From President Scott R. Pilarz, S.J.
If you’ve read newspapers, watched television or even attended a spirited family gathering during this campaign season, you don’t need me to tell you about the spread of political rancor.
But there are a couple more encouraging observations I can offer: that universities have a valuable role to play in guiding us through this disputed terrain and that Marquette University is promoting constructive public dialogue in thoughtful and refreshing ways.
With their traditions of welcoming a wide-ranging exchange of ideas, Marquette and other leading universities are certainly places where you would expect to find stimulating discussions on politics and public policy. And members of our faculty certainly have considerable knowledge and expertise to share on the conduct of our democracy.
In fact, with its four election-related essays by members of our academic community, this issue of Marquette Magazine is itself a great example of how the brainpower at this university can help deepen our understanding of political issues at a time when it can be hard to see past the daily coverage of gaffes and gotchas. If you have wondered how the explosion of social media and shadowy soft-money advertising influences voters and campaigns, these essays are a good place to start reading.
One of the essays — the contribution of Christopher Murray of Marquette’s Les Aspin Center for Government in Washington, D.C. — also raises a provocative question that resonates at Marquette. “Because we now have more choices available to us, and instantaneous means for connecting with each other, we are able to self-select into our own communities of like-minded thinkers,” writes Murray. “Rather than conversing or debating honestly, more often than not, we simply reinforce our own beliefs and filter out information that challenges our thinking.”
In this kind of climate, is it still possible for people from diverse points on the political spectrum to come together for serious and civil sharing of views? A few years ago, Joseph Kearney, dean of Marquette Law School, thought the answer to this question was yes. He put in place a “public policy initiative” that took a key step forward with the hiring of Mike Gousha, whose experience as an interviewer, moderator and broadcast anchor in Wisconsin was unparalleled. The addition of policy-minded journalist Alan Borsuk as a senior fellow and the participation of faculty members in an influential blog and a growing set of conferences helped round out the effort.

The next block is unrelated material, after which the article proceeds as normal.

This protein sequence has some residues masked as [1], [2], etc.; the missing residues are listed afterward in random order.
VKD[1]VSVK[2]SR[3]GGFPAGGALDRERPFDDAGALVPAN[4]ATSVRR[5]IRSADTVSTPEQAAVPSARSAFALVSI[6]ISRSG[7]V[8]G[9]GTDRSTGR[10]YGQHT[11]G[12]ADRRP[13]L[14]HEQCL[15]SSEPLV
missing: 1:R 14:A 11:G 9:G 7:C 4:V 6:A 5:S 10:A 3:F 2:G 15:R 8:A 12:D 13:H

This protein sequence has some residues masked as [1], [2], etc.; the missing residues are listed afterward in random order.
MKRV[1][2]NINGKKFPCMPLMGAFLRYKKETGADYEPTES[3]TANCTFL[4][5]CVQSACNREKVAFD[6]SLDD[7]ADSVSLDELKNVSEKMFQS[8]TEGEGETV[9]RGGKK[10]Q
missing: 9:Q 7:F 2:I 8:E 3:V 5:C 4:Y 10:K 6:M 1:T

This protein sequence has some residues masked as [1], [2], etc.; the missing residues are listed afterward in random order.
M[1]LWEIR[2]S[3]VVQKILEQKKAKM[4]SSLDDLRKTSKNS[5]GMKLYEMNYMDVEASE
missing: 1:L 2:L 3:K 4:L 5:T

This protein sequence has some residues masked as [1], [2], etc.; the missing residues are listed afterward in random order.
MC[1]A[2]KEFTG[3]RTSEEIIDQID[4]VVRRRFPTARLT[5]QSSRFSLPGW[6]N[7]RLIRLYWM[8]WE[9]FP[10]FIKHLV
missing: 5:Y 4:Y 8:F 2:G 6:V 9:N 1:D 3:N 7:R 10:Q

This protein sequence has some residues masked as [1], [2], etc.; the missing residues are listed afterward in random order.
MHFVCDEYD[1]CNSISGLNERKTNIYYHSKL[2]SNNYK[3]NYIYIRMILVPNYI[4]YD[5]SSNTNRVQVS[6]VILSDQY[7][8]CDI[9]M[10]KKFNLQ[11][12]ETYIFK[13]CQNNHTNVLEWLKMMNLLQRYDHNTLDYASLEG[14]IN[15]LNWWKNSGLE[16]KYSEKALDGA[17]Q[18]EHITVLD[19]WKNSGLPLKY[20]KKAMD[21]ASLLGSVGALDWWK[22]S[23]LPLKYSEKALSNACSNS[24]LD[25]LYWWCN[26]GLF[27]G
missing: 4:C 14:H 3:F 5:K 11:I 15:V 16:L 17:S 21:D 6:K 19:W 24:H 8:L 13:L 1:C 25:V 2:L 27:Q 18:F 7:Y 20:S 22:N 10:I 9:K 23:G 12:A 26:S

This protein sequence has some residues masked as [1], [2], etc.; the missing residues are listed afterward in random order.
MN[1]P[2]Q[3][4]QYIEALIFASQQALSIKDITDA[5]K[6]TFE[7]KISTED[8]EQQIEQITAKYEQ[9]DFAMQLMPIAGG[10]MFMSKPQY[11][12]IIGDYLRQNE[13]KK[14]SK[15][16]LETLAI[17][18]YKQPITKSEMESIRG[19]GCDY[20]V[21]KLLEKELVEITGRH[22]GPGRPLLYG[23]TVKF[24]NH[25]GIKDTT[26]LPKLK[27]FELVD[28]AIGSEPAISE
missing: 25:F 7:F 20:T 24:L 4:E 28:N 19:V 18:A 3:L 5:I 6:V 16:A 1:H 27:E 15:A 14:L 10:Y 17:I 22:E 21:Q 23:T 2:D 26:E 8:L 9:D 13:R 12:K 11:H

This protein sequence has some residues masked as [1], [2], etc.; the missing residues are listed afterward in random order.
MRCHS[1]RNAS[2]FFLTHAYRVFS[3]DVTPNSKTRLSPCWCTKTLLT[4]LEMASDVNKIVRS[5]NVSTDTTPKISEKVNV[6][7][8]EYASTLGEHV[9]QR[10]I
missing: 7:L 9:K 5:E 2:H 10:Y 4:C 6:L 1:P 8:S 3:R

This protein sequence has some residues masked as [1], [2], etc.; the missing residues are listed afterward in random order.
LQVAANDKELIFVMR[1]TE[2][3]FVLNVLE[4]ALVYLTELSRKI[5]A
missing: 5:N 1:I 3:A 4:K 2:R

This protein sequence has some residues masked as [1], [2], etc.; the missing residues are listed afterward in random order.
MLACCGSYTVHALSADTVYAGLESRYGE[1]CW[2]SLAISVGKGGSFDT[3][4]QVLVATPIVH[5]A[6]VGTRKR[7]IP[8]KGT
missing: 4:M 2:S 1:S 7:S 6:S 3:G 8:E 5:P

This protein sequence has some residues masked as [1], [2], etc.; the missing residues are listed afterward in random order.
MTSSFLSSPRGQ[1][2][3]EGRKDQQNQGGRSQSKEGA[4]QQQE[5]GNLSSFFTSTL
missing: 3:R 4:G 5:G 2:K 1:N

The work of this team has revealed a considerable appetite for fair-minded engagement on the part of policymakers and the public. In hosting debates featuring major candidates for governor, U.S. Senate and the Wisconsin Supreme Court, to name just a few, Eckstein Hall has been established as a regular stop for statewide races. An interview series has probed the thoughts of people ranging from Congressman — and now vice presidential candidate — Paul Ryan to Wendy Kopp, founder of Teach For America. As someone whose interest in politics dates back to the college job I had in the office of the congressman from my home district, I recently jumped at the chance to join faculty members for a post-interview lunch with David Maraniss, biographer of Presidents Obama and Clinton.
Early this year, these efforts reached a new level of visibility and impact with the creation of the Marquette Law School Poll, made possible by the hiring of polling expert and University of Wisconsin –Madison faculty member Dr. Charles Franklin as a visiting professor. The results of the poll, the largest public opinion polling effort in Wisconsin history, have tracked closely with election outcomes and have helped explain what is motivating Wisconsin voters. They have also been front-page news across Wisconsin and featured by the Washington Post, New York Times and other major news operations. Look for Franklin’s insider’s view of the poll in this issue.
Summing up the dialogue that occurs there, The Milwaukee Journal-Sentinel has called the Law School’s Eckstein Hall “Milwaukee’s public square.”
All of this political activity wouldn’t mean as much, however, if it somehow left students out of the picture. As students channel their passions and exercise their new roles as citizens, election seasons can be heady times on campus. So I was glad to see that a single recent week at Marquette included students analyzing fresh polling results, College Republicans hosting an appearance by Ann Romney and College Democrats reporting on Twitter that they had signed up hundreds from their ranks to attend a lakefront rally featuring President Barack Obama. At the end of the day, what pleased me most was the thought of these students coming of age in a university community that sends such a strong message about the promise of constructive political engagement.